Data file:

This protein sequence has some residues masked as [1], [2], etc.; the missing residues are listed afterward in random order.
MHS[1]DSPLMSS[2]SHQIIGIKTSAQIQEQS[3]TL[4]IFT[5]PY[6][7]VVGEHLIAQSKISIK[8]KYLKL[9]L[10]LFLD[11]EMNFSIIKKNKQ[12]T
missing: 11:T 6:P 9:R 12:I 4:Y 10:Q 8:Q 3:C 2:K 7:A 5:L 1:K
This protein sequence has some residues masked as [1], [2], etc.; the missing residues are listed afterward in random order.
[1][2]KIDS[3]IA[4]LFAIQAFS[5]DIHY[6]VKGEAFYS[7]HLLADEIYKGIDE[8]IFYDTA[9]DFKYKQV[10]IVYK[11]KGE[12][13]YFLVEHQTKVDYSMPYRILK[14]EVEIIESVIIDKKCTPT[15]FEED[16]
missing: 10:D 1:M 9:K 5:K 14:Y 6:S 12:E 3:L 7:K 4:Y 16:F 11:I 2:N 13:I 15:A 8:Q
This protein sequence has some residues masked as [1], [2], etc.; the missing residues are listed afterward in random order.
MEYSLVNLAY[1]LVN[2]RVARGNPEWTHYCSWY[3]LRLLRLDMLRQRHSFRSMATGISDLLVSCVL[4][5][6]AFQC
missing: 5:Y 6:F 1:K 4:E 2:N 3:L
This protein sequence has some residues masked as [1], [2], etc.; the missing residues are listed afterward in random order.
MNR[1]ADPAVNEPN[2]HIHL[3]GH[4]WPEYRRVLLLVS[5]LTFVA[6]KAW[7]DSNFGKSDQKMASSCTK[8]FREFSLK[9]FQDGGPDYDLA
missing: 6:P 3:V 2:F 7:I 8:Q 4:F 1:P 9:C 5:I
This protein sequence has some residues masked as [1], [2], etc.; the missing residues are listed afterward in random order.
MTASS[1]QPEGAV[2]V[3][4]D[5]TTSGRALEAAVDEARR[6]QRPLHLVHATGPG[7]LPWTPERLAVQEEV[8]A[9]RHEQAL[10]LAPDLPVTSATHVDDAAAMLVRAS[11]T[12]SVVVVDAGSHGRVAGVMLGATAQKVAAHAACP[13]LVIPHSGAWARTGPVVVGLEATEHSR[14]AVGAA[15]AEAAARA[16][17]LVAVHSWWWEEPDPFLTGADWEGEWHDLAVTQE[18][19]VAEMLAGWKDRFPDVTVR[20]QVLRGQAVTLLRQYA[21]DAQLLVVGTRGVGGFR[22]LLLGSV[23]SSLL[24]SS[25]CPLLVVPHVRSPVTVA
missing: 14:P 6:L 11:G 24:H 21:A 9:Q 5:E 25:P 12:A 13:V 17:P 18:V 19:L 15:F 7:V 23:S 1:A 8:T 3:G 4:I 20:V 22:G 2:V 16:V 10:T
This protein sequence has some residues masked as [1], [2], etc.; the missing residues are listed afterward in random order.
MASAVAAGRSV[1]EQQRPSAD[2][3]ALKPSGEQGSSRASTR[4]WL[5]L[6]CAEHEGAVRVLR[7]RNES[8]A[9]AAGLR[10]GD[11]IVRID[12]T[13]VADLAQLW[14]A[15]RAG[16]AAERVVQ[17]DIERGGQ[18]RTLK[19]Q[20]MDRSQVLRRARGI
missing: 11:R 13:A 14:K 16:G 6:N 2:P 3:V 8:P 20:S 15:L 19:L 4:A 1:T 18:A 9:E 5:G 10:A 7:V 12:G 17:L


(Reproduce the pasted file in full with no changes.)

This protein sequence has some residues masked as [1], [2], etc.; the missing residues are listed afterward in random order.
MHS[1]DSPLMSS[2]SHQIIGIKTSAQIQEQS[3]TL[4]IFT[5]PY[6][7]VVGEHLIAQSKISIK[8]KYLKL[9]L[10]LFLD[11]EMNFSIIKKNKQ[12]T
missing: 11:T 6:P 9:R 12:I 4:Y 10:Q 8:Q 3:C 2:K 7:A 5:L 1:K
This protein sequence has some residues masked as [1], [2], etc.; the missing residues are listed afterward in random order.
[1][2]KIDS[3]IA[4]LFAIQAFS[5]DIHY[6]VKGEAFYS[7]HLLADEIYKGIDE[8]IFYDTA[9]DFKYKQV[10]IVYK[11]KGE[12][13]YFLVEHQTKVDYSMPYRILK[14]EVEIIESVIIDKKCTPT[15]FEED[16]
missing: 10:D 1:M 9:K 5:K 14:Y 6:S 12:E 3:L 7:K 4:Y 16:F 11:I 2:N 13:I 15:A 8:Q
This protein sequence has some residues masked as [1], [2], etc.; the missing residues are listed afterward in random order.
MEYSLVNLAY[1]LVN[2]RVARGNPEWTHYCSWY[3]LRLLRLDMLRQRHSFRSMATGISDLLVSCVL[4][5][6]AFQC
missing: 5:Y 6:F 1:K 4:E 2:N 3:L
This protein sequence has some residues masked as [1], [2], etc.; the missing residues are listed afterward in random order.
MNR[1]ADPAVNEPN[2]HIHL[3]GH[4]WPEYRRVLLLVS[5]LTFVA[6]KAW[7]DSNFGKSDQKMASSCTK[8]FREFSLK[9]FQDGGPDYDLA
missing: 6:P 3:V 2:F 7:I 8:Q 4:F 1:P 9:C 5:I
This protein sequence has some residues masked as [1], [2], etc.; the missing residues are listed afterward in random order.
MTASS[1]QPEGAV[2]V[3][4]D[5]TTSGRALEAAVDEARR[6]QRPLHLVHATGPG[7]LPWTPERLAVQEEV[8]A[9]RHEQAL[10]LAPDLPVTSATHVDDAAAMLVRAS[11]T[12]SVVVVDAGSHGRVAGVMLGATAQKVAAHAACP[13]LVIPHSGAWARTGPVVVGLEATEHSR[14]AVGAA[15]AEAAARA[16][17]LVAVHSWWWEEPDPFLTGADWEGEWHDLAVTQE[18][19]VAEMLAGWKDRFPDVTVR[20]QVLRGQAVTLLRQYA[21]DAQLLVVGTRGVGGFR[22]LLLGSV[23]SSLL[24]SS[25]CPLLVVPHVRSPVTVA
missing: 14:P 6:L 11:G 24:H 21:A 9:Q 5:E 25:P 12:A 13:V 17:P 18:V 19:L 15:F 7:V 23:S 1:A 8:T 3:G 4:I 20:V 22:G 2:V 16:V 10:T
This protein sequence has some residues masked as [1], [2], etc.; the missing residues are listed afterward in random order.
MASAVAAGRSV[1]EQQRPSAD[2][3]ALKPSGEQGSSRASTR[4]WL[5]L[6]CAEHEGAVRVLR[7]RNES[8]A[9]AAGLR[10]GD[11]IVRID[12]T[13]VADLAQLW[14]A[15]RAG[16]AAERVVQ[17]DIERGGQ[18]RTLK[19]Q[20]MDRSQVLRRARGI
missing: 11:R 13:A 14:K 16:G 6:N 2:P 3:V 8:P 20:S 15:L 19:L 4:A 1:T 18:A 9:E 5:G 10:A 7:V 12:G 17:L